Easter Dangers For Pets
Easter can be a fun time for all the family with the warm spring weather and going out for walks with your family and pets. However, there are hazards which could turn that lovely day into an emergency trip to the vet! To help prevent this happening we have put together some of our tips for you to be aware of.
Easter eggs / chocolates
During Easter chocolate is generally in abundance in many households. Many dogs are particularly greedy and are more likely to try and grab one of these delights.
Although chocolates are harmless to humans, apart from the added calories, they can be very dangerous to pets and can even be fatal.
Chocolate contains a toxin called theobromine, which is a chemical found in the plants that are used to make chocolate. Humans can break this down quickly, so it does not act as a poison. Dogs, however, metabolise the chemical a lot slower, meaning that it can cause detrimental effects.
Symptoms of theobromine poisoning include muscle stiffness, vomiting, tremors, heart arrhythmias and fitting. These symptoms usually occur within the first 4 hours, but may take up to 24 hours to appear.
Dark chocolate has the highest concentration of theobromine and any more than 1.25g of chocolate per kg of body weight should trigger a trip to the vets. Milk chocolate is less toxic but anything over 9g per kg should also be treated. White chocolate has low amounts of theobromine and can be considered safe, but the high-fat contents could cause other problems.
Chocolate is also bad for rabbits and cats, however, they are less likely than dogs to eat it, as, unlike dogs, they cannot taste the sweetness.
Easter eggs with toys inside
Easter eggs with toys inside are also a popular gift for children at this time of year. Small toys can easily be swallowed by pets and lead to a digestive obstruction, in-turn which can lead to expensive surgery. Check out this recent article in the news regarding this.
Symptoms include: Vomiting, bloating, weight loss, dehydration and weakness. If you think your pet may have swallowed a small toy, please get them to your vet as soon as possible.
Hot cross buns at Easter
This is an Easter treat not to be shared with our beloved pets. Hot cross buns contain dried fruits and raisins which can lead to kidney failure in both cats and dogs.
Symptoms are generally noticed weeks later when the secondary effects of reduced function of the kidneys kick in. Generally, in the days after ingestion of the raisins or dried fruits, there are no clinical signs at all.
Flowers during springtime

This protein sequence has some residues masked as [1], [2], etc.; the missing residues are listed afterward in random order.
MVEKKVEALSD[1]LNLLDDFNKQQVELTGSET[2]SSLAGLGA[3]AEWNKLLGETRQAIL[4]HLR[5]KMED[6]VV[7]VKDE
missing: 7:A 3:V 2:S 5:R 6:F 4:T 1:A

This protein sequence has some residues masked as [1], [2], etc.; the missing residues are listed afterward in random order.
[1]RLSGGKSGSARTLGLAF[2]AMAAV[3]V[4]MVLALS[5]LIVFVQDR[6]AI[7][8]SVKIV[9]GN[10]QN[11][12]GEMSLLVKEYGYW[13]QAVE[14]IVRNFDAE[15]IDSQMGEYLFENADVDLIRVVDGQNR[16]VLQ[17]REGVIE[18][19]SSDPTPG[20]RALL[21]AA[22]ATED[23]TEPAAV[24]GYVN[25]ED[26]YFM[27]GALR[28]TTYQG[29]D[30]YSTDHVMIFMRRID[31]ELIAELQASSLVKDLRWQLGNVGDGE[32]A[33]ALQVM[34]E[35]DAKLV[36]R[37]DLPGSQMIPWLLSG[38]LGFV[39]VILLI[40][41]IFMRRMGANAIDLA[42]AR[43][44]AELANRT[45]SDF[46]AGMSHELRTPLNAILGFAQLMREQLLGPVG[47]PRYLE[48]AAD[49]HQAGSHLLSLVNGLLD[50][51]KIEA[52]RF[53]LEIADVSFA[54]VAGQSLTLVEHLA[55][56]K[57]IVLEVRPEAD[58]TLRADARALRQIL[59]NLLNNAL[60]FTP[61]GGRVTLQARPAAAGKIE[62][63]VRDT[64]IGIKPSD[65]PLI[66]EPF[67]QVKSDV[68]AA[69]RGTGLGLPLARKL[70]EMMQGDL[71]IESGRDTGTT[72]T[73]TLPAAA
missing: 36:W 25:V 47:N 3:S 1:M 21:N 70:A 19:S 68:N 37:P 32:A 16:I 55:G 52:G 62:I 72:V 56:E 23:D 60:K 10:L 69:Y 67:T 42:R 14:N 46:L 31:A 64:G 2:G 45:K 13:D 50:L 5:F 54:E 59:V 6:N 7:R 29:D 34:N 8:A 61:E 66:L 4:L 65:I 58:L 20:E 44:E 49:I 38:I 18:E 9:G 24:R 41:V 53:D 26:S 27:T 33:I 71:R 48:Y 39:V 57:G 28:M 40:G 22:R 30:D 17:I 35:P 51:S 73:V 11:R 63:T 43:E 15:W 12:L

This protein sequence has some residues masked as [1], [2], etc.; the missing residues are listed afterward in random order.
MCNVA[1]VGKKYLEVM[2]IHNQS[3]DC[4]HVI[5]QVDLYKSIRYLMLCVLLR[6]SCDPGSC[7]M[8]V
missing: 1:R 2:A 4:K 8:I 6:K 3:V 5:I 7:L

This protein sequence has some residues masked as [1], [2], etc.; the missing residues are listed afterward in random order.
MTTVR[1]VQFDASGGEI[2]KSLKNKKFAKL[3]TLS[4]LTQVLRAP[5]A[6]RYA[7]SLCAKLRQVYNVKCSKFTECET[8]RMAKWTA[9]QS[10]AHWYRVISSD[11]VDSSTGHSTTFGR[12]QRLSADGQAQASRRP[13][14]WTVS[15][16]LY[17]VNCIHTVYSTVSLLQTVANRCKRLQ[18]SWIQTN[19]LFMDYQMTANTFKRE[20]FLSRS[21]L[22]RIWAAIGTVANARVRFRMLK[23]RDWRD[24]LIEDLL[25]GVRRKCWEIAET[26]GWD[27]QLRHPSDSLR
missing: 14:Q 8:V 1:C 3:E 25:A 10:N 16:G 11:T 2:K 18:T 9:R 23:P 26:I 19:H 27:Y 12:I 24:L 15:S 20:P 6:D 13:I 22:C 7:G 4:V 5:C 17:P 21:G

Flowers look lovely in our homes around Easter, however, they can be dangerous to our pets. Here are a few of the key ones which can cause problems for our furry friends.
Lilies – are extremely toxic to cats. Each part of the flower is dangerous, even the water the flowers are standing in. Lilies can cause kidney failure and if treatment is not given immediately they can be fatal. Signs include dehydration, vomiting, diarrhoea, seizures, extreme thirst.
Daffodils – popular during springtime, daffodils are poisonous to dogs if they decided to eat one. The bulbs are the most toxic parts. Furthermore, if any of the flowers are swallowed it can lead to drooling, diarrhoea, vomiting and in more severe cases difficulty in breathing and heart problems.
Amaryllis – a beautiful plant where the bulb is exposed, the bulb is the most dangerous part if eaten. Symptoms include drooling, tummy pain, vomiting, breathing issues and sudden drops in blood pressure if the plant part is eaten.
Tulips – again popular at Easter for their bright colours. These pretty flowers can irritate your dog’s mouth and the gastrointestinal tract. If the tulips are eaten they can cause the following symptoms, drooling, diarrhoea, vomiting and in more severe cases difficulty in breathing and heart problems.
Finally, in a lot of the above cases, the symptoms will not show until the damage has occurred, some problems are not always reversible. In many situations, a lot more can be done within the first 4 hours to help save your pet. Therefore if you think your pet has consumed any of the above products, please get in touch with your vet immediately. In the event of an out of hours emergency, please see our contact page for our emergency veterinary centre in Gateshead’s contact details.
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